Like I said last month, these simplistic questions and easy answers aren’t usually about you.
I launched Texas Questions to give you an opportunity to ask the meaningful questions that reflect your own concerns about Texas and where it needs to go. And the response has been impressive. This is no “Ask the Senator” column – you’ve responded with big questions that, in how they’re ultimately answered, will define what it means to be a Texan in the 21st Century.
Here are some highlights:
• How will the state fund public services this coming biennium and in the future? It seems that the response to revenue shortfalls is to just further starve public services. I hear people complaining about how long it takes to get state services such as a new driver’s license. They blame the “bureaucracy” without understanding that poor service is the outcome of reduced resources for state agencies. – Jane McFarland, Manchaca
• I would like to know what we are going to do for the children of Texas. How will we bring up educational standards, increase high school graduation rates and make sure that these kids (and their families) are insured so that they don’t have to worry about being sick and not being able to go to school, or their parents having to choose between doctor/meds or food and rent? – Karin Thrift, Georgetown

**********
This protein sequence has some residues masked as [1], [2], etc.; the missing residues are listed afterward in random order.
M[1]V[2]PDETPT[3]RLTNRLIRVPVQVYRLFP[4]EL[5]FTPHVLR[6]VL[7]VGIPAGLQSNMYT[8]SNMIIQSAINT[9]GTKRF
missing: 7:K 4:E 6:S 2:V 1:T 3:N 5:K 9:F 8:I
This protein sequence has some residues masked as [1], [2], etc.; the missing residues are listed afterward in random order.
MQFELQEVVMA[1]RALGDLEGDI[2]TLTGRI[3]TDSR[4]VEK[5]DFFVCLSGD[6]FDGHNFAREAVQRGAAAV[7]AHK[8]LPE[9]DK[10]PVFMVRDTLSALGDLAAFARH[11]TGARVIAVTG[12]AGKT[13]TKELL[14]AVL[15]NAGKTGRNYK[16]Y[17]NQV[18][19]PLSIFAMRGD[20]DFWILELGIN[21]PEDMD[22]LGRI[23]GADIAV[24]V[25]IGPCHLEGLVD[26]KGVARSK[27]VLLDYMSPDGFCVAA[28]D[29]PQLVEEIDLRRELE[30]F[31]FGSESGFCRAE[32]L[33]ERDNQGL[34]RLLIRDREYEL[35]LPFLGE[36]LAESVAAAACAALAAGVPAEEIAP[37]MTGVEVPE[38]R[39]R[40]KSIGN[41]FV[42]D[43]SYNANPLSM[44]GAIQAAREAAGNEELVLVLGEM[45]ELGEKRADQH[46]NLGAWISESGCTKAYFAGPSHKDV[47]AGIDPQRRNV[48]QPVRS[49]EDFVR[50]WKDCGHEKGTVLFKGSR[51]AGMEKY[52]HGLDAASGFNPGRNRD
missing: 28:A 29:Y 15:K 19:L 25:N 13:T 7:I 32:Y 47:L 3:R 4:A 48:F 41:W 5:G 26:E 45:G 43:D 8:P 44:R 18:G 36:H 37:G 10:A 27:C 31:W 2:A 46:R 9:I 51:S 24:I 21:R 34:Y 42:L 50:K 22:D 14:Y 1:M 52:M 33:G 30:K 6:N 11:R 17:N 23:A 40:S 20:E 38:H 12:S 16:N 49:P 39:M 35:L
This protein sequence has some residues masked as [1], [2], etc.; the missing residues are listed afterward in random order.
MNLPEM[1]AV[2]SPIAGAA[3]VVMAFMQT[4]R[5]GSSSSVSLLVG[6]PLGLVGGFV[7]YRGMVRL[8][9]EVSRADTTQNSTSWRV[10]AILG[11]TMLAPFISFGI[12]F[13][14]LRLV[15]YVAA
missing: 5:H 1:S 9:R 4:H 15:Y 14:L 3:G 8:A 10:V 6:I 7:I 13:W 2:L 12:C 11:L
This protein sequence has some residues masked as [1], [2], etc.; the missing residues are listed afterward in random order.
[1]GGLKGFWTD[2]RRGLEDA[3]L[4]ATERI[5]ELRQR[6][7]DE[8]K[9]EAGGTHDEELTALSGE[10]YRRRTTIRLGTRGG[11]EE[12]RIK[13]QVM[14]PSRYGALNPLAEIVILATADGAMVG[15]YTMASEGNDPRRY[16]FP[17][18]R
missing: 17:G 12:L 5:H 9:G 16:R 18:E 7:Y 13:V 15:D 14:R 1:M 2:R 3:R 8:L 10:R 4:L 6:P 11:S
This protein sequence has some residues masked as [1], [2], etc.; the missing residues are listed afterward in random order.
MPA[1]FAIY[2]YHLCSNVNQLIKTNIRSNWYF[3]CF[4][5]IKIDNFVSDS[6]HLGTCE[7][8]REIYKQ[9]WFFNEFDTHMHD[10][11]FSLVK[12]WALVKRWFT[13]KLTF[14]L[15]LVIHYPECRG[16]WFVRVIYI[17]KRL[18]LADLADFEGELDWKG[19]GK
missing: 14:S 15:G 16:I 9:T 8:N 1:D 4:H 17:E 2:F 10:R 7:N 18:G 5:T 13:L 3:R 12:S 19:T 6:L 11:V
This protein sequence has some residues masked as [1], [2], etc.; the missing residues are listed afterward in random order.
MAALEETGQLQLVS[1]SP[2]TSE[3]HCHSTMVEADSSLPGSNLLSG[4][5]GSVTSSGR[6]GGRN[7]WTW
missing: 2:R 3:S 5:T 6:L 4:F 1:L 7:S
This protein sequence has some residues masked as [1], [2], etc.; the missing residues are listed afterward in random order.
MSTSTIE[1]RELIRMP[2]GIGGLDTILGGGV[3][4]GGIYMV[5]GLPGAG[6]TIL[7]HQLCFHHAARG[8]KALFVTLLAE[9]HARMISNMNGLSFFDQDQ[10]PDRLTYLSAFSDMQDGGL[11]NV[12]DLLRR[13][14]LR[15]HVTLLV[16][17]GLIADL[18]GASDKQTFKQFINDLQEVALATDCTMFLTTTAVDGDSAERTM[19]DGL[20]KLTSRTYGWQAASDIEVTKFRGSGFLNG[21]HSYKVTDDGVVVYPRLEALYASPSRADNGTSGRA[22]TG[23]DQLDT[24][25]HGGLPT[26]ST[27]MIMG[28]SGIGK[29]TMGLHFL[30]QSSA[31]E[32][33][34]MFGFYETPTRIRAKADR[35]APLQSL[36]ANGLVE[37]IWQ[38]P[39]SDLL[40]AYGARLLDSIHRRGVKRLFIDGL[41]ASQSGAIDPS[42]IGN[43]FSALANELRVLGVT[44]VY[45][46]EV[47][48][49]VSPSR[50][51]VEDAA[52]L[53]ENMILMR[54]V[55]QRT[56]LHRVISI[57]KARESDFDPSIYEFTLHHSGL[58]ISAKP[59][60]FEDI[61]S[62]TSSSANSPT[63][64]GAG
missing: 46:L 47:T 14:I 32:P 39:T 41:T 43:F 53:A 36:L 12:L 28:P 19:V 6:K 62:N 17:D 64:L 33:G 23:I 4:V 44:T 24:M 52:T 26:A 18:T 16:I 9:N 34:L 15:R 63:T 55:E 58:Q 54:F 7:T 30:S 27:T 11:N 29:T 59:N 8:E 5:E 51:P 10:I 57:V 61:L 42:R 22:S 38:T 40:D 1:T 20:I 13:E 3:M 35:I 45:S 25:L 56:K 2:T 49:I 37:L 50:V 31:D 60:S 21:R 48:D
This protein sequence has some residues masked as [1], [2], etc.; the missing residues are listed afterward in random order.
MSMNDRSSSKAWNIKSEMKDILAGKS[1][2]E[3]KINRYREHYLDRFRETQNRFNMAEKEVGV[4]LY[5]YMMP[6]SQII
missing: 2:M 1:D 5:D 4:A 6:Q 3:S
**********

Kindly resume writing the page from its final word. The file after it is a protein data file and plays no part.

• In light of all the yelling and shouting about border security and illegal immigration, what is actually going on with our Texas border with Mexico? If you listen to our governor, it’s a dire situation, but what is he doing? If you listen to the latest propaganda from John Cornyn, he’s got it covered: he’s asked for stepped-up federal help to get more people patrolling the border AND his A-Number One proposal was to use drones (as in, those used in Pakistan and Afghanistan!) to patrol the border. And do what? Shoot ’em from the air? I’m ready for someone to cut through the bull and tell us the real truth about our border: who’s there? how many? is it doing any good? what’s being done (not proposed!) to interdict drug traffickers? I’m not too keen on the Arizona solution to their immigration problem and do not want it here in Texas. But we need some God’s honest truth about the situation and real solutions on what can be done. Thanks. – Bonnie Millican, Bend
• Looking ahead, we will be a state where Anglos are a minority of the population, and we will need well-educated young men and women who are minorities today to govern and lead our state. How do we do that with our current education system and the dropout rate for minority kids? – George Strong, Crystal Beach
• Why are the “powers that be” so cowed by the insurance industry that we in Texas have some of the highest rates in the country? – Curtis Bauter, Mansfield